A patriotic ‘bah, humbug’ on the Fourth of July

Published 3:00 am Saturday, July 1, 2017

Not wanting to sound unpatriotic but my first thoughts of the Fourth of July are “Bah, humbug.”

My childhood memories are almost nonexistent. For young’uns every summer day was a holiday. My only recollection of anything that could have been connected to the Fourth of July was when Uncle Willie and Aunt Eleanor came from Eufaula to visit us.

They were rich by any comparison that I could make. Uncle Willie brought a paper sack full of firecrackers that came with instructions to Use Under Adult Supervision.

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My cousin Jimmy and I weren’t exactly what those words meant but we recognized a fuse when we saw one. The cowboys at the Saturday picture show would strike a match and light the fuse on the dynamite and BAM!

Maybe we should not have stuck the match to the paper sack. Maybe then, the popping wouldn’t have sent the chicken squawking and fluttering around the chicken yard. Maybe our grandmother would have stayed in the house. Maybe our granddaddy would have minded his own business and we wouldn’t have gotten our behind ends torn up. Maybe that was the Fourth of July. Maybe not.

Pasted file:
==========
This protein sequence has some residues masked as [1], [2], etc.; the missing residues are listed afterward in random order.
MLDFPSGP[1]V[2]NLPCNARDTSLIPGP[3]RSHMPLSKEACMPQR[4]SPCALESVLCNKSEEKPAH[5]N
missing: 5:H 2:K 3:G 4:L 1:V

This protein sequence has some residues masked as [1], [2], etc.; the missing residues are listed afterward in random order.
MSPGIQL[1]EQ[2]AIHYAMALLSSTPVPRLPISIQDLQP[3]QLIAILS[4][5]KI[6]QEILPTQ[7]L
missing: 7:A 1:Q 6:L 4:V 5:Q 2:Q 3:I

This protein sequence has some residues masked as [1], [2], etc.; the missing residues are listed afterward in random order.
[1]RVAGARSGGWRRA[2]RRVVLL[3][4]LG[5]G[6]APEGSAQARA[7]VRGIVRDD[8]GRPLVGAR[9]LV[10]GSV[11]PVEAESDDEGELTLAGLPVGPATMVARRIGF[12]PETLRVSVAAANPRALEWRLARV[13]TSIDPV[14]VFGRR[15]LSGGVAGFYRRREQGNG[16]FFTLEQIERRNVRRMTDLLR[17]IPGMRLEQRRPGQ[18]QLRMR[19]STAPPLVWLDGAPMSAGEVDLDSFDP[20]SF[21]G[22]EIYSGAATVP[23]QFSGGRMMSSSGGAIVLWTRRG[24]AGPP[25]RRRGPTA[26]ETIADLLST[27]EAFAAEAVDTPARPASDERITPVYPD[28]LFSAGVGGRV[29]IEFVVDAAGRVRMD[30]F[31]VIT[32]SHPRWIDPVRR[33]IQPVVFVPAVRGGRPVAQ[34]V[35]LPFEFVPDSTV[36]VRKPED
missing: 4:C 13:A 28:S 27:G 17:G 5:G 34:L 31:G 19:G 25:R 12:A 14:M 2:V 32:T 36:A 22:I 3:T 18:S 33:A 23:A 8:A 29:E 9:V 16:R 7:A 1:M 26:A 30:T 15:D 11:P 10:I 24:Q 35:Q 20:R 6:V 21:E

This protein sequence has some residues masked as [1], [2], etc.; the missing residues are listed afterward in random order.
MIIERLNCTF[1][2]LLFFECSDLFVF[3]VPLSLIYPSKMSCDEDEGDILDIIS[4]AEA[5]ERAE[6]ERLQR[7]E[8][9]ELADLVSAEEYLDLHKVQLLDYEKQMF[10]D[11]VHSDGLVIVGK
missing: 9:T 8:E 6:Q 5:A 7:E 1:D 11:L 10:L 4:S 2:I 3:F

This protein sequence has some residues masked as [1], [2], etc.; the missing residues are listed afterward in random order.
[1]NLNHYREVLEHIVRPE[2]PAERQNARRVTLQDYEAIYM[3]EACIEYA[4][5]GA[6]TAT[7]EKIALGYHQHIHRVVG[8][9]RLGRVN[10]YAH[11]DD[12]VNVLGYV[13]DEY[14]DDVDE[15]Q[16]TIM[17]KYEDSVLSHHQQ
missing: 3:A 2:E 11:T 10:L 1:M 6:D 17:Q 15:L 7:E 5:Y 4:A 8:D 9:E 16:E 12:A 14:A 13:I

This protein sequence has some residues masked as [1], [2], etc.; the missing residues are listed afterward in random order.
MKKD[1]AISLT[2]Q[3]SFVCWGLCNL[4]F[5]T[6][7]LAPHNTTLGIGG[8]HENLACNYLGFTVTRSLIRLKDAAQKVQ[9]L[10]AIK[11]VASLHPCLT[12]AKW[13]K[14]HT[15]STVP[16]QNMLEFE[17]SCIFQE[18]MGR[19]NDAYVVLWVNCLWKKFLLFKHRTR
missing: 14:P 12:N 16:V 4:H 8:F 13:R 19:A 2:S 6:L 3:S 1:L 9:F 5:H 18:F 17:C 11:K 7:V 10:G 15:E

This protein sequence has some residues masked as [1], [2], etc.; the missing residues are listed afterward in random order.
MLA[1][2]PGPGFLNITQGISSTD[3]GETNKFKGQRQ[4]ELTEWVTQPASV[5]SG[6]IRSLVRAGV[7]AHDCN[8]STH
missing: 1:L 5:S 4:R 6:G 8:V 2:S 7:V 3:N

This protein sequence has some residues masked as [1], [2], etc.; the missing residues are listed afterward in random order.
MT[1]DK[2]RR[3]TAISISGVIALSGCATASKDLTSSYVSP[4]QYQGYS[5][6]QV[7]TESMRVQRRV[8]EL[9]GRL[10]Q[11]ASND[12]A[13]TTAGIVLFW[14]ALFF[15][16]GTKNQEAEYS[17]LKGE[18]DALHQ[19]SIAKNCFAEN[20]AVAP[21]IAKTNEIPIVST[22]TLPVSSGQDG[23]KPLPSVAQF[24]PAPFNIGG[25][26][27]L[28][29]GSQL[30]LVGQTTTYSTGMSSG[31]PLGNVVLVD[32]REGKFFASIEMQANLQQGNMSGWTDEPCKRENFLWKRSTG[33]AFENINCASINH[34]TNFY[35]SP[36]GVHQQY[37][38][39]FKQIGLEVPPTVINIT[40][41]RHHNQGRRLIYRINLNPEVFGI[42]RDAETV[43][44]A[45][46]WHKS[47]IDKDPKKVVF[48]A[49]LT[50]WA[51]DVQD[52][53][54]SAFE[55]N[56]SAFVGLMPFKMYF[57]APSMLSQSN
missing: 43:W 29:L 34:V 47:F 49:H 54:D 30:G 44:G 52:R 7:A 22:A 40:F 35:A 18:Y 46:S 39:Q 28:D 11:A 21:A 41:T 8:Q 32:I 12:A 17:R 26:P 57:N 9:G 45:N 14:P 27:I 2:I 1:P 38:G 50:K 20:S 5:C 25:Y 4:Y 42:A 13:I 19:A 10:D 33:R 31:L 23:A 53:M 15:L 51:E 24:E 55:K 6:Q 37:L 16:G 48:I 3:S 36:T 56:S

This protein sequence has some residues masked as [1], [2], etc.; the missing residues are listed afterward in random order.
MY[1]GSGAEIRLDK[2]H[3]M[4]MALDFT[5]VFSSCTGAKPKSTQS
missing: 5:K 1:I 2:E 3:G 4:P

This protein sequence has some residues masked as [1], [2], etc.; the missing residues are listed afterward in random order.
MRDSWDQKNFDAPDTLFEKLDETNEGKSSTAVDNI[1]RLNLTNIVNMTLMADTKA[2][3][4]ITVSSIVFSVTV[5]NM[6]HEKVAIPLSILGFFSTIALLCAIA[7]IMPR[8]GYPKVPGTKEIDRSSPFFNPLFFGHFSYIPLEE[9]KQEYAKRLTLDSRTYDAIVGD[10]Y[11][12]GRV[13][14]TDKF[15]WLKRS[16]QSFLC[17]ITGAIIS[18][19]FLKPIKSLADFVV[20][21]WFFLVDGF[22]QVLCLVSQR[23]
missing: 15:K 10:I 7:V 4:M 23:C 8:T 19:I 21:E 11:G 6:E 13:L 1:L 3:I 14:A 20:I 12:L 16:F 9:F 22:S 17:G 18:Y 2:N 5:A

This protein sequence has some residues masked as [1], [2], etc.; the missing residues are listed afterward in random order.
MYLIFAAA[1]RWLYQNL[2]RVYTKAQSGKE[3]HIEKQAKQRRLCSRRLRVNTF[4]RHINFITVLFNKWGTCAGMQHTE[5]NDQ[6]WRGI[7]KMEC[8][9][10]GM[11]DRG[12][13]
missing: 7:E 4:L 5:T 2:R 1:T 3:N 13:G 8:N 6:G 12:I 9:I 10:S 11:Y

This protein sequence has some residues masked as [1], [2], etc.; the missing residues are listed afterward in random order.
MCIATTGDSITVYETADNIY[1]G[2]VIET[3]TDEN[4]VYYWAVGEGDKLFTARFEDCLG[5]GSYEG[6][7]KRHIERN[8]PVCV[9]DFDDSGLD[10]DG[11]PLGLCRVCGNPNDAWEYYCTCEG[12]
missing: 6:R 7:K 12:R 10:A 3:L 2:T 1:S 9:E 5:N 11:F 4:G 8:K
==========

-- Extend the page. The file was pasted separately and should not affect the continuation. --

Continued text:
When I got older and had children, the Fourth of July was a day of misery for mamas. The daddies spent the entire day celebrating their independence on the golf course.

We, the mamas, spent the entire day chasing our little lose mules around the swimming pool, putting Band-Aids on scraped knees, wiping blood and dislodging watermelon seeds from little noses, drying tears, stopping fisticuffs and putting tobacco on wasp stings. Oh, what a relief nightfall was. If I could just get “Marco Polo!” out of my head.

The Fourth of July is a time to celebrate our country’s independence. It’s a time for picnics and cookouts. It’s a time for parades and Andy Griffith marathons. It’s a time to get together with family and friends. It’s a day off work with the dread of having to go back. 

To me, the Fourth of July is all of that Bah Humbug!  But, as the Grinch said, perhaps, maybe, the Fourth of July means a little bit more.

Several years ago, I spent a week in the Rocky Mountains and was taking a redeye from Denver to Atlanta. From high above the fruited plains of America, I could see the fireworks celebrations of cities and hamlets, from towns and wide spots in the road. From 33,000 feet, I could see Americans celebrating the blessings of living in a country where freedom rings. And, I remembered the words penned by Katherine Lee Bates:   

O beautiful for spacious skies,

For amber waves of grain,

For purple mountain majesties

Above the fruited plain!

America! America!

God shed His grace on thee,

And crown thy good with brotherhood

From sea to shining sea!

I wiped away a salty tear.